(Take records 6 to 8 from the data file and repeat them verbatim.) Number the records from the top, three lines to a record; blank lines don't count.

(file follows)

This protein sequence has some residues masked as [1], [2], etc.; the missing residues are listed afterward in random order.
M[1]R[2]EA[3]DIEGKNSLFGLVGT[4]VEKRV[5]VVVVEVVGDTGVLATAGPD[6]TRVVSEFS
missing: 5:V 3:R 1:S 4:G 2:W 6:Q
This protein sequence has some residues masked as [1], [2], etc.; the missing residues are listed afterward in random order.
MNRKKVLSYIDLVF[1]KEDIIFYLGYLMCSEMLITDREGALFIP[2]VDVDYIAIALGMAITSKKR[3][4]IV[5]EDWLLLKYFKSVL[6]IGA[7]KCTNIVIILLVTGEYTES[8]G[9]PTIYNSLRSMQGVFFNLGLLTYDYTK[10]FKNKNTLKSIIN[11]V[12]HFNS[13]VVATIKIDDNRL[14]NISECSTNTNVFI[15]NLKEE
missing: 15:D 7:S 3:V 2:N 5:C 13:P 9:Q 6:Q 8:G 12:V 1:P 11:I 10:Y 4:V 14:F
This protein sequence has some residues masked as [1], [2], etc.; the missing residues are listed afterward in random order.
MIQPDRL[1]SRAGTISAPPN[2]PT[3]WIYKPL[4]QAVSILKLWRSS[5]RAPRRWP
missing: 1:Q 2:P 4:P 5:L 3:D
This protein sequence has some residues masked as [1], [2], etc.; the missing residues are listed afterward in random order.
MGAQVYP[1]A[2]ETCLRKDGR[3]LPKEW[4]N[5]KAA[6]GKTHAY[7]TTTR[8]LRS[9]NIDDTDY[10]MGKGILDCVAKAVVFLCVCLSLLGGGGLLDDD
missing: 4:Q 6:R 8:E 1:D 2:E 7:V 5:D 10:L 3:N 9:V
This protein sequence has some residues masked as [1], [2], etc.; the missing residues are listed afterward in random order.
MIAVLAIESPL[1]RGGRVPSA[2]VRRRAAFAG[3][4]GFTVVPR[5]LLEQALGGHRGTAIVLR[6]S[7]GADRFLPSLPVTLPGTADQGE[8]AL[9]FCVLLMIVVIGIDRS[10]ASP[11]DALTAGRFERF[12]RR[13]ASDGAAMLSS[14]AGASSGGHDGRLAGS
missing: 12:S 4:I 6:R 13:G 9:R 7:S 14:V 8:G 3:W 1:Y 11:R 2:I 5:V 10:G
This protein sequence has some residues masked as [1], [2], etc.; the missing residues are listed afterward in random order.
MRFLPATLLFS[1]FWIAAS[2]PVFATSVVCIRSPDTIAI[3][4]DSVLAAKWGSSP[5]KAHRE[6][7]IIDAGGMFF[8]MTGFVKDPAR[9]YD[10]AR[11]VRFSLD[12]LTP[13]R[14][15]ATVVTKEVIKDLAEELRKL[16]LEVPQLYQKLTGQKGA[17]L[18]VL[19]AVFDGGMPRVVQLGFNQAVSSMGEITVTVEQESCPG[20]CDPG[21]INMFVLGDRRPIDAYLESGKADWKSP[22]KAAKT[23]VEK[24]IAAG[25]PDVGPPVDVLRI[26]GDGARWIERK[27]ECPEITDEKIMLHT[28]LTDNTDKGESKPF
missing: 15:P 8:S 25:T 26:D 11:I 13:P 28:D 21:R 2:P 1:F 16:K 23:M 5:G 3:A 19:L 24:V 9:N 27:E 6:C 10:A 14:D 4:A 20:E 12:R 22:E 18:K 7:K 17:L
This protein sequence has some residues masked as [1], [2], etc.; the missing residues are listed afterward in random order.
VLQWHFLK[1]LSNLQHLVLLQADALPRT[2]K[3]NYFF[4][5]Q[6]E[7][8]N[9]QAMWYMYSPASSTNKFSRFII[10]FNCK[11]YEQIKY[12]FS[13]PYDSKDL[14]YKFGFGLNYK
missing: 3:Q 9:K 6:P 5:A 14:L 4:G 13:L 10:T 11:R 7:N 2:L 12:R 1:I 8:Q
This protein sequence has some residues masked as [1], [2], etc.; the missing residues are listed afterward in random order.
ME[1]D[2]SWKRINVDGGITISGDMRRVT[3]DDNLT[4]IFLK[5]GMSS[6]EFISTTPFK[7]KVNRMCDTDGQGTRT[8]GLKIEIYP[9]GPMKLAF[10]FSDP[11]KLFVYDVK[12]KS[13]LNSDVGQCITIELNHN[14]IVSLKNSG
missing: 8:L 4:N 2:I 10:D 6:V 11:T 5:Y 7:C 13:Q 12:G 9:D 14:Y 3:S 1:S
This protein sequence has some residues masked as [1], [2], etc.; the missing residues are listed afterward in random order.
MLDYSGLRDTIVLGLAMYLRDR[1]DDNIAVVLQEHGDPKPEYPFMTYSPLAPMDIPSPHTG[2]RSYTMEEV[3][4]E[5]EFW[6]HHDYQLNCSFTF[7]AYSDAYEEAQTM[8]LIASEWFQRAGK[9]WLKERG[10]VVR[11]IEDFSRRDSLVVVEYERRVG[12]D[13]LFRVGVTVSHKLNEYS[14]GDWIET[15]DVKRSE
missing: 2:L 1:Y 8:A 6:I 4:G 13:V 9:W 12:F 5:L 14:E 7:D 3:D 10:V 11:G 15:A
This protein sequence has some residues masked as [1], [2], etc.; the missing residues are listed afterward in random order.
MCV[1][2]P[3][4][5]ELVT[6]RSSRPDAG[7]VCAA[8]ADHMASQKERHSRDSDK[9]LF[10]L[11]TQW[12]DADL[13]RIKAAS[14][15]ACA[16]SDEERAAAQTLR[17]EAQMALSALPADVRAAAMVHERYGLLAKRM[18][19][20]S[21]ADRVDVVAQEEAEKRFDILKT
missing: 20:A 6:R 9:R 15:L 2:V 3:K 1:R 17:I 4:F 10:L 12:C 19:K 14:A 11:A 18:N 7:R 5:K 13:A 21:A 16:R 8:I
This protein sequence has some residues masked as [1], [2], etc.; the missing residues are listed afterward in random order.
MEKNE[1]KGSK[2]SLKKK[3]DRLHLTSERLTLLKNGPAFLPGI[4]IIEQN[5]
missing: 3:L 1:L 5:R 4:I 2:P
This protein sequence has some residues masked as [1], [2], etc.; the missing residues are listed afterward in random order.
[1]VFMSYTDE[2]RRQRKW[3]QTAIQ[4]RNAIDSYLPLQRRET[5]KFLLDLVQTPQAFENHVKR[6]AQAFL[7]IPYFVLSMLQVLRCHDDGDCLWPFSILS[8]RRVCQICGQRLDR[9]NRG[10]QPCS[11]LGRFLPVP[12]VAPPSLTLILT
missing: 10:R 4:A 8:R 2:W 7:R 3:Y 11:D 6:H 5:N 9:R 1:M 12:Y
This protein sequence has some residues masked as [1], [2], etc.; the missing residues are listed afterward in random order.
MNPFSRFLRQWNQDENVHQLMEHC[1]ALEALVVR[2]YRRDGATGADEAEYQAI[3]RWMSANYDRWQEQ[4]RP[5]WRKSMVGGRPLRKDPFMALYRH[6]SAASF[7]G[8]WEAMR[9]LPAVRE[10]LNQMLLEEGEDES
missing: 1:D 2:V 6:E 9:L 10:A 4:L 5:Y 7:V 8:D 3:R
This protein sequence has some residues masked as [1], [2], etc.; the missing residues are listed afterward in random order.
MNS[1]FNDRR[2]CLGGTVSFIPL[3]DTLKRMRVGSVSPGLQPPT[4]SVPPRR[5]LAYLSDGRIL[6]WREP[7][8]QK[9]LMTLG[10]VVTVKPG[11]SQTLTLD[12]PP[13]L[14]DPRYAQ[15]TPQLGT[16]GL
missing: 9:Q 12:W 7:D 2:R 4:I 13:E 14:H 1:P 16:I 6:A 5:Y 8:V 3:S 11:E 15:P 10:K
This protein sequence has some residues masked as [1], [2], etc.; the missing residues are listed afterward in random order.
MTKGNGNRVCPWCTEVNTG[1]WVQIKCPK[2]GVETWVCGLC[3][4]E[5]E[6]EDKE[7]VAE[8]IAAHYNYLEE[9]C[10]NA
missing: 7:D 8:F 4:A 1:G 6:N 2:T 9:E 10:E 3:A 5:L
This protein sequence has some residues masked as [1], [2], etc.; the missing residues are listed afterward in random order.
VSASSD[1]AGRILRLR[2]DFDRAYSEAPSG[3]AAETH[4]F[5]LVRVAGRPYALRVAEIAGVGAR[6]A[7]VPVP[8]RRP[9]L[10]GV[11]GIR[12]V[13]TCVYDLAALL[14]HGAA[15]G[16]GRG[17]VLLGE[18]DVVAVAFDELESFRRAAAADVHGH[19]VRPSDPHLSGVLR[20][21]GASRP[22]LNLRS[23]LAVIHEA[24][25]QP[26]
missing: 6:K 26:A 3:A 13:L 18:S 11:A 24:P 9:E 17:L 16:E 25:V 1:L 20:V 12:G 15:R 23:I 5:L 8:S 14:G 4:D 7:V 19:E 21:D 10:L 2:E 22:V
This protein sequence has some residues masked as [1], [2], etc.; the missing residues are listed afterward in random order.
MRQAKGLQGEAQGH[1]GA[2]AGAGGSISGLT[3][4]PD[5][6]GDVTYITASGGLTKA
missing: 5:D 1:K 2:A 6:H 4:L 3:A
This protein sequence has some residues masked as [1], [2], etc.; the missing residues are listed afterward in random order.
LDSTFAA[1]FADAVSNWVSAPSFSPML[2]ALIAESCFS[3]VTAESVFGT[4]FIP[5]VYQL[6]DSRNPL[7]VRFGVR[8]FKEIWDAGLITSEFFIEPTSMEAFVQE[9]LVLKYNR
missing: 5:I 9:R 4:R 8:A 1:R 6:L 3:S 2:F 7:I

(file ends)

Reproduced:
This protein sequence has some residues masked as [1], [2], etc.; the missing residues are listed afterward in random order.
MRFLPATLLFS[1]FWIAAS[2]PVFATSVVCIRSPDTIAI[3][4]DSVLAAKWGSSP[5]KAHRE[6][7]IIDAGGMFF[8]MTGFVKDPAR[9]YD[10]AR[11]VRFSLD[12]LTP[13]R[14][15]ATVVTKEVIKDLAEELRKL[16]LEVPQLYQKLTGQKGA[17]L[18]VL[19]AVFDGGMPRVVQLGFNQAVSSMGEITVTVEQESCPG[20]CDPG[21]INMFVLGDRRPIDAYLESGKADWKSP[22]KAAKT[23]VEK[24]IAAG[25]PDVGPPVDVLRI[26]GDGARWIERK[27]ECPEITDEKIMLHT[28]LTDNTDKGESKPF
missing: 15:P 8:S 25:T 26:D 11:I 13:P 28:D 21:R 2:P 1:F 16:K 23:M 5:G 3:A 19:L 24:V 9:N 27:E 6:C 10:A 14:D 4:A 20:E 12:R 22:E 18:K 7:K 17:L
This protein sequence has some residues masked as [1], [2], etc.; the missing residues are listed afterward in random order.
VLQWHFLK[1]LSNLQHLVLLQADALPRT[2]K[3]NYFF[4][5]Q[6]E[7][8]N[9]QAMWYMYSPASSTNKFSRFII[10]FNCK[11]YEQIKY[12]FS[13]PYDSKDL[14]YKFGFGLNYK
missing: 3:Q 9:K 6:P 5:A 14:L 4:G 13:L 10:T 11:R 7:N 2:L 12:R 1:I 8:Q
This protein sequence has some residues masked as [1], [2], etc.; the missing residues are listed afterward in random order.
ME[1]D[2]SWKRINVDGGITISGDMRRVT[3]DDNLT[4]IFLK[5]GMSS[6]EFISTTPFK[7]KVNRMCDTDGQGTRT[8]GLKIEIYP[9]GPMKLAF[10]FSDP[11]KLFVYDVK[12]KS[13]LNSDVGQCITIELNHN[14]IVSLKNSG
missing: 8:L 4:N 2:I 10:D 6:V 11:T 5:Y 7:C 13:Q 12:G 9:D 14:Y 3:S 1:S